Before spawn­ing, as the tem­per­a­ture increas­es, the male Celes­tial Eye Gold­fish — Caras­sius aura­tus aura­tus will chase the female around the aquar­i­um in a non-aggres­sive way. This can go on for sev­er­al days, and the fish will inten­si­fy in col­or. Dur­ing the spawn, the fish will gyrate from side to side, and the male will push the female against the plants. This stim­u­lates the female to drop tiny eggs which the male will then fer­til­ize. The eggs will adhere by sticky threads to the plants or spawn mop. Spawn­ing can last two or three hours and can pro­duce up to 10,000 eggs.

At this point the par­ents will start to eat as many eggs as they can find. For this rea­son, it is best to remove the par­ents after spawn­ing is com­plete. The fer­til­ized eggs will hatch in 4 to 7 days, depend­ing on the tem­per­a­ture. You can feed the new­ly hatched gold­fish spe­cial­ty fry foods until they become big enough to eat flake or brine shrimp, or you can offer the same food as you feed the par­ents as long as it is crushed very small. At first, the fry are a dark brown or black col­or in order to bet­ter hide and not be eat­en by larg­er fish. They gain their adult col­or after sev­er­al months and can be put in with larg­er fish once they reach about 1 inch long

Typ­i­cal Adult Fish Size: 3 — 6 inches

Life Span: 10 -15 years. It has been known to live up to 25 years in some cases.

Nat­ur­al Habi­tat: They inhab­it the slow mov­ing and stag­nant waters of rivers, lakes, ponds, and ditch­es feed­ing on plants, detri­tus, small crus­taceans, and insects.

Rec­om­mend­ed Aquar­i­um Capac­i­ty: 20 — 30 gal­lon tank for your first gold­fish and then increase the size of the tank by 10 gal­lons for each addi­tion­al gold­fish. Big­ger is better.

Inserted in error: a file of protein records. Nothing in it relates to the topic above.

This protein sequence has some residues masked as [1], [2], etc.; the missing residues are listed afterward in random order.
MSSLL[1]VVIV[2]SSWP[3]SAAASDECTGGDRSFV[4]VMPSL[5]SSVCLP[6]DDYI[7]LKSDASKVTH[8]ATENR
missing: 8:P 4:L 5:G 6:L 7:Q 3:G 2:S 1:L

Species Com­pat­i­bil­i­ty: Water-Bub­ble Eye Gold­fish, Tele­scope Gold­fish, and Lion head Goldfish

Care Lev­el: Not rec­om­mend­ed for begin­ners. The Celes­tial eye gold­fish ave a low­er tol­er­ance for poor water con­di­tions. They need good care and lots of space.

Ide­al Tank Ecosys­tem: Pro­vide a grav­el sub­strate to help cre­ate a nat­ur­al and com­fort­able envi­ron­ment for your fish. You can add some decor. Remem­ber that the eyes of the Celes­tial Eye Gold­fish are a hand­i­cap and these fish have very poor vision. Make sure that all orna­men­ta­tion is smooth with no pro­trud­ing points or sharp edges.

Aquar­i­um Water Tem­per­a­ture: Between 65 — 72° F (18°- 22° C)

Aquar­i­um Water pH: Range 6.0–8.0

Feed­ing: The Celes­tial Eye Gold­fish are omni­vores. They will gen­er­al­ly eat all kinds of fresh, frozen, and flake foods. To keep a good bal­ance, give them a high qual­i­ty flake food every day. Feed brine shrimp (either live or frozen), blood worms, Daph­nia, or tubifex worms as a treat. Due to their upturned eyes, the Celes­tial Eye Gold­fish have poor vision and a hard­er time see­ing their food, so they need extra time to feed. They will also nib­ble on live float­ing aquar­i­um plants like lim­no­bi­um (frog bits) or salvnia.

Oth­er Con­sid­er­a­tions: Through selec­tive breed­ing, the Celes­tial Eye Gold­fish devel­oped eyes that are per­ma­nent­ly locked in an upward posi­tion. This is one of more than 125 cap­tive-bred fan­cy gold­fish varieties.